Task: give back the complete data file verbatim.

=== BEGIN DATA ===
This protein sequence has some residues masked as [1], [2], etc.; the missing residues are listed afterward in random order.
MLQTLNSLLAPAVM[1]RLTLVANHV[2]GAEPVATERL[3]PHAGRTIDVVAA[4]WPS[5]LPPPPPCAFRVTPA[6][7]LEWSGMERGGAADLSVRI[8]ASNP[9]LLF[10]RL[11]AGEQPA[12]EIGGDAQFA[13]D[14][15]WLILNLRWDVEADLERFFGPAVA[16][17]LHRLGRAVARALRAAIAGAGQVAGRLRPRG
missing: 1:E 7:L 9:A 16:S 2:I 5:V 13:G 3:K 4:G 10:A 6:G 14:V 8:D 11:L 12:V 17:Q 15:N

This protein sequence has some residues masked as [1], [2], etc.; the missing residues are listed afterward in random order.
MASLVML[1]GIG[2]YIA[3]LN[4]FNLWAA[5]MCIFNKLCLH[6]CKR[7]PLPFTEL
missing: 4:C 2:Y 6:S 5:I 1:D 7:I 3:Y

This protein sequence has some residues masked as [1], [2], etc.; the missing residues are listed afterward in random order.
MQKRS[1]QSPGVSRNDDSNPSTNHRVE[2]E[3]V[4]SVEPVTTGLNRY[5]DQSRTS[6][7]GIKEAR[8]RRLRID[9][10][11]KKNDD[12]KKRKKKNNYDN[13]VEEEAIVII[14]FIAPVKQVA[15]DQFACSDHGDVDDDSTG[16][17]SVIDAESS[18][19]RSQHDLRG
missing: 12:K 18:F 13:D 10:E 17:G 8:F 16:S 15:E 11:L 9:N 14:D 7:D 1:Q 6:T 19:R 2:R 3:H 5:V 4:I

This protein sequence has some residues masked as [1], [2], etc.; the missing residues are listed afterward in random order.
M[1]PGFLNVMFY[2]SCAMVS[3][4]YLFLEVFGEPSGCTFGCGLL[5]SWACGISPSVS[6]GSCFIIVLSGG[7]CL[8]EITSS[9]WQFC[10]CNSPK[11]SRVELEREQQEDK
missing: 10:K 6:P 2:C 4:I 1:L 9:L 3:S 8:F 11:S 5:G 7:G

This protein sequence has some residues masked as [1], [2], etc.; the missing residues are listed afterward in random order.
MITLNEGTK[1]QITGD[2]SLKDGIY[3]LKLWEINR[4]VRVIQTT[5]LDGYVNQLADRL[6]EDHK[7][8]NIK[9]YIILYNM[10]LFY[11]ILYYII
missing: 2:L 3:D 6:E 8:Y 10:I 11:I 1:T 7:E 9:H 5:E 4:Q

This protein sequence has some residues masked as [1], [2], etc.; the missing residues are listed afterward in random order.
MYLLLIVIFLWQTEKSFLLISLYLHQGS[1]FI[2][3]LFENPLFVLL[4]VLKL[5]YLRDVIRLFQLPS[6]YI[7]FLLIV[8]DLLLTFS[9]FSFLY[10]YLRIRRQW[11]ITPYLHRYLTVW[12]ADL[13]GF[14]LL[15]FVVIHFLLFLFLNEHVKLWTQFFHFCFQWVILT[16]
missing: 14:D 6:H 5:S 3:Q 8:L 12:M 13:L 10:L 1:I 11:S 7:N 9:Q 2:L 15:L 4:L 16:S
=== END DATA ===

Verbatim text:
This protein sequence has some residues masked as [1], [2], etc.; the missing residues are listed afterward in random order.
MLQTLNSLLAPAVM[1]RLTLVANHV[2]GAEPVATERL[3]PHAGRTIDVVAA[4]WPS[5]LPPPPPCAFRVTPA[6][7]LEWSGMERGGAADLSVRI[8]ASNP[9]LLF[10]RL[11]AGEQPA[12]EIGGDAQFA[13]D[14][15]WLILNLRWDVEADLERFFGPAVA[16][17]LHRLGRAVARALRAAIAGAGQVAGRLRPRG
missing: 1:E 7:L 9:A 16:S 2:I 5:V 13:G 3:K 4:G 10:A 6:G 14:V 8:D 11:L 12:V 17:Q 15:N

This protein sequence has some residues masked as [1], [2], etc.; the missing residues are listed afterward in random order.
MASLVML[1]GIG[2]YIA[3]LN[4]FNLWAA[5]MCIFNKLCLH[6]CKR[7]PLPFTEL
missing: 4:C 2:Y 6:S 5:I 1:D 7:I 3:Y

This protein sequence has some residues masked as [1], [2], etc.; the missing residues are listed afterward in random order.
MQKRS[1]QSPGVSRNDDSNPSTNHRVE[2]E[3]V[4]SVEPVTTGLNRY[5]DQSRTS[6][7]GIKEAR[8]RRLRID[9][10][11]KKNDD[12]KKRKKKNNYDN[13]VEEEAIVII[14]FIAPVKQVA[15]DQFACSDHGDVDDDSTG[16][17]SVIDAESS[18][19]RSQHDLRG
missing: 12:K 18:F 13:D 10:E 17:G 8:F 16:S 15:E 11:L 9:N 14:D 7:D 1:Q 6:T 19:R 2:R 3:H 5:V 4:I

This protein sequence has some residues masked as [1], [2], etc.; the missing residues are listed afterward in random order.
M[1]PGFLNVMFY[2]SCAMVS[3][4]YLFLEVFGEPSGCTFGCGLL[5]SWACGISPSVS[6]GSCFIIVLSGG[7]CL[8]EITSS[9]WQFC[10]CNSPK[11]SRVELEREQQEDK
missing: 10:K 6:P 2:C 4:I 1:L 9:L 3:S 8:F 11:S 5:G 7:G

This protein sequence has some residues masked as [1], [2], etc.; the missing residues are listed afterward in random order.
MITLNEGTK[1]QITGD[2]SLKDGIY[3]LKLWEINR[4]VRVIQTT[5]LDGYVNQLADRL[6]EDHK[7][8]NIK[9]YIILYNM[10]LFY[11]ILYYII
missing: 2:L 3:D 6:E 8:Y 10:I 11:I 1:T 7:E 9:H 5:E 4:Q

This protein sequence has some residues masked as [1], [2], etc.; the missing residues are listed afterward in random order.
MYLLLIVIFLWQTEKSFLLISLYLHQGS[1]FI[2][3]LFENPLFVLL[4]VLKL[5]YLRDVIRLFQLPS[6]YI[7]FLLIV[8]DLLLTFS[9]FSFLY[10]YLRIRRQW[11]ITPYLHRYLTVW[12]ADL[13]GF[14]LL[15]FVVIHFLLFLFLNEHVKLWTQFFHFCFQWVILT[16]
missing: 14:D 6:H 5:S 3:Q 8:L 12:M 13:L 10:L 1:I 11:S 7:N 9:Q 2:L 15:L 4:L 16:S